A So long as it is in existence.

Q How long have you been working in the building on the 3d of May, how many days had you been there?

A I commenced the 2nd of May and stopped the 5th.

Q Where was the closet in which you looked for your brush?

A On the third floor, in the rear of the editing room.

Q Third floor from the ground?

A Yes.

Q Did that room face east or west?

A The closet was southeast, part.

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Q What kind of a closet was that?

A It was about four or five foot square.

Q How high was it?

A It was as high as the room---I can't say exactly---about twelve foot. It might have been eleven feet or twelve feet---I can't say.

Q How many shelves were there in the closet?

A Only one.

Q Are you sure of that?

A Yes, I am sure of it.

Q You can't be mistaken about that?

A No.

Q Were not there two in the closet?

A No, there was no other shelf. There was some other fixings. There was a water closet under which I had secreted some things.

Mr. Zeisler: He said wash stand.

A Yes, wash stand.

The Interpreter: He means to say a closet for washing purposes.

Mr. Ingham: Q Then you say in the closet which you searched there was only one shelf?

The Court: He has answered it.

Mr. Ingham: Q Had you calcimined that room?

A Yes, before that.

Q How long before?

A A few weeks.

Q Which floor did you calcimine first?

A The upper one.

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Q When did you calcimine that?

A On Sunday.

Q How long before the 4th of May?

A It was on the 2nd of May.

Q When was it you calcimined the editorial rooms?

A That I can't state precisely. It was a few weeks previous.

Q When did you whitewash the library or calcimine it?

A On the 5th of May.

Q When was it you left your things in the closet?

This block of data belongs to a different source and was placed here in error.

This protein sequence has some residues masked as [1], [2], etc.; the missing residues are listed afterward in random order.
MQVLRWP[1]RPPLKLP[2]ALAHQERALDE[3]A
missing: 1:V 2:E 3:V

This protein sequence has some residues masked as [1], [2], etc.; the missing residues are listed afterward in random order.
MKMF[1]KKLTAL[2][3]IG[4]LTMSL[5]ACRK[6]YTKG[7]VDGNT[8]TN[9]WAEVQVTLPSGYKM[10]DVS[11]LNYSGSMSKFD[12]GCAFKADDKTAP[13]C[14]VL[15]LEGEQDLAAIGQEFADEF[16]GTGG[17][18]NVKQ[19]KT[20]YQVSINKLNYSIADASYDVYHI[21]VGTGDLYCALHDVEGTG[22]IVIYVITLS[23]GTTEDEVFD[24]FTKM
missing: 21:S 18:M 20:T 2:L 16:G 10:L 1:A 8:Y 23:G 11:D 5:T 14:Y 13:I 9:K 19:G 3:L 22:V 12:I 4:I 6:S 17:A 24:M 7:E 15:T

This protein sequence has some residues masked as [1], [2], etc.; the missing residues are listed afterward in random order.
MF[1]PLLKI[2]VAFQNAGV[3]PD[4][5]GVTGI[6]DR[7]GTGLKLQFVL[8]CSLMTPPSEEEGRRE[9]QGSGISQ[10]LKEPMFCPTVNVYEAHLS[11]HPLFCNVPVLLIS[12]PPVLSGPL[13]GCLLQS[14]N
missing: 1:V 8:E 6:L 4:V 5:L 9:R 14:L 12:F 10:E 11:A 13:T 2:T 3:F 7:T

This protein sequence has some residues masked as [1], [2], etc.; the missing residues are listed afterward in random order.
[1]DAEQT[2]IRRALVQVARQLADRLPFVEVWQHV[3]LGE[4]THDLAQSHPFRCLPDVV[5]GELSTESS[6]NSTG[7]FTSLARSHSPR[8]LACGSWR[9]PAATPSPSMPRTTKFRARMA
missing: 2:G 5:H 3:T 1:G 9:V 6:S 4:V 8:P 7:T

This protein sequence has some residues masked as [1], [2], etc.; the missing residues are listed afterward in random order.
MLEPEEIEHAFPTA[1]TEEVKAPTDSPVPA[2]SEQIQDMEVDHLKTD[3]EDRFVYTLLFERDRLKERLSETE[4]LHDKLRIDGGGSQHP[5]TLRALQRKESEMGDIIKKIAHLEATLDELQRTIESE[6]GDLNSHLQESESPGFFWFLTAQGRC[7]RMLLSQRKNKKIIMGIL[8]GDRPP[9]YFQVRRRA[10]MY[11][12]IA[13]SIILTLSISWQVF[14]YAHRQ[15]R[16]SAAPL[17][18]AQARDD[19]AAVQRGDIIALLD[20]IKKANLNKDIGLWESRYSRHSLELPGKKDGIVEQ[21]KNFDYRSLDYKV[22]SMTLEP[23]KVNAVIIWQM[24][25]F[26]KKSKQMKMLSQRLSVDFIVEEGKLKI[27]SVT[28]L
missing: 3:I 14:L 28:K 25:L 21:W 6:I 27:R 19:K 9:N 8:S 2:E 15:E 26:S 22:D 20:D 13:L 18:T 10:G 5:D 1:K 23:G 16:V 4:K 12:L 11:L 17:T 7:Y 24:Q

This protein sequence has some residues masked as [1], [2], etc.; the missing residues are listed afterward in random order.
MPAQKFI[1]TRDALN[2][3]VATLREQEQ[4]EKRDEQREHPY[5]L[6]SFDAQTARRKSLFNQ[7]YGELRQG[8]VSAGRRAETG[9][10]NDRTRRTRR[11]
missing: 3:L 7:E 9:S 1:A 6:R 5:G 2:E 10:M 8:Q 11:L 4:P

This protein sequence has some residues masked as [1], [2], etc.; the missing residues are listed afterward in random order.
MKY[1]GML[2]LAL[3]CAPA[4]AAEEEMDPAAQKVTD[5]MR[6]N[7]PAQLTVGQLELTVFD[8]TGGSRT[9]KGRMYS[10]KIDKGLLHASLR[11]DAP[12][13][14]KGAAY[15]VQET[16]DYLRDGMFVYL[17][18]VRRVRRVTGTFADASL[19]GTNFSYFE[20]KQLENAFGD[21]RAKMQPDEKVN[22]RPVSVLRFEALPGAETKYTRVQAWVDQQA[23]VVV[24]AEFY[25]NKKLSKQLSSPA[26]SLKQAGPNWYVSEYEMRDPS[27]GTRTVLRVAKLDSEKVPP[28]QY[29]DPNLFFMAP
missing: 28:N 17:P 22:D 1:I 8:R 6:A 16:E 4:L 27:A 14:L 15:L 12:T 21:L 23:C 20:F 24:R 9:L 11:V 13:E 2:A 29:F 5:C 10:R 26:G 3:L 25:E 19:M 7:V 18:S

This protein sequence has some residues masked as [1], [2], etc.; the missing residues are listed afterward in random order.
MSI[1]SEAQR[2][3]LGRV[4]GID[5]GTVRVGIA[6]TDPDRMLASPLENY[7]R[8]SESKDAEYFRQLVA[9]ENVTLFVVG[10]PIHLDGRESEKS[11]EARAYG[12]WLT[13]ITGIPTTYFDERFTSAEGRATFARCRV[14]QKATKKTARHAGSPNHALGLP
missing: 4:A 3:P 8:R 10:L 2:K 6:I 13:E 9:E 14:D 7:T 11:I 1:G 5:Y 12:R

A From the 2nd to the 5th of May I left my things remain there, at least to the forenoon of the 5th of May.

Q When was it you looked for your things?

A It was on the 4th of May about noon time, either before or after noon hour.

Q What time on the 5th of May did you take your things from that closet?

A While the police were there, the forenoon of the 5th of May I took my things away, and took them to some other place.

Q What were the things you left in that closet?

A My working clothes and my tools.

Q Where in that closet did you put your clothes and your tools?

A My hat and my vest I had on the upper part of the shelf, and the rest I laid on the floor.

Q What did you find on the shelf when you searched it?

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A Nothing else but a small package of papers. I didn't look at it to examine it. I can't tell what kind of papers they were.

Q How much of the shelf did the papers cover?

A About the size of the paper. They were not folded, about the size of an open paper.

Q What proportion of the shelf did the papers cover?

The Court: How many inches in length?

Mr. Ingham: I want to know what proportion of the shelf.

A It occupied about one quarter of the shelf.

Q Did you feel on the bottom of the shelf to see if there was any grease on it?

A No, I didn't do that.

Q Did you look at it carefully to see if there was any grease on it?

A No, that I didn't do. I only was hunting my brush, but there was not any grease on, or else I would not have put my clothes there.

Q How do you know there wasn't any grease there, if you didn't feel on the board?

A Because I could see it.

Q How high up was the shelf from the ground?

A In the neighborhood of six feet. It may have been below that, about six feet.

The Court: There is a confusion about the 4th or 5th of May. Which day was it you looked for your brush?

Mr. Black: He has said every time it was the 4th of May.

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Mr. Zeisler: The record shows it.

The Court: (Q) What day was it you looked for your brush on the shelf?

A On the 4th of May.

Mr. Foster: (Q) These papers you say were on the shelf, the bundle, how high from the shelf were they up?

A I can't tell precisely. It may have been an inch and a half to two inches.

Q Was it like a newspaper spread out that way. Let him show how the papers were on the shelf. (Hands witness newspaper).

A About that size (indicating), but they were wrapped up in pastboard.

Mr. Foster: Will you have the kindness, Mr. Grinnell, to produce the bundle that was found on the shelf?

Mr. Grinnell: I sent it out. I didn't want it in the building.

Mr. Foster: Will you have it here tomorrow morning?

Mr. Grinnell: Yes, I will try to.

Mr. Foster: Tell him to come back to morrow morning.

A I can't come tomorrow morning at 10 o'clock. Some one has died and I have to go to the funeral.

Q Will you come at 2 o'clock?

A I can't come at 2 o'clock.

Mr. Grinnell: Ask him if he can't come Saturday.

A Yes sir.

Recess to 2 o'clock.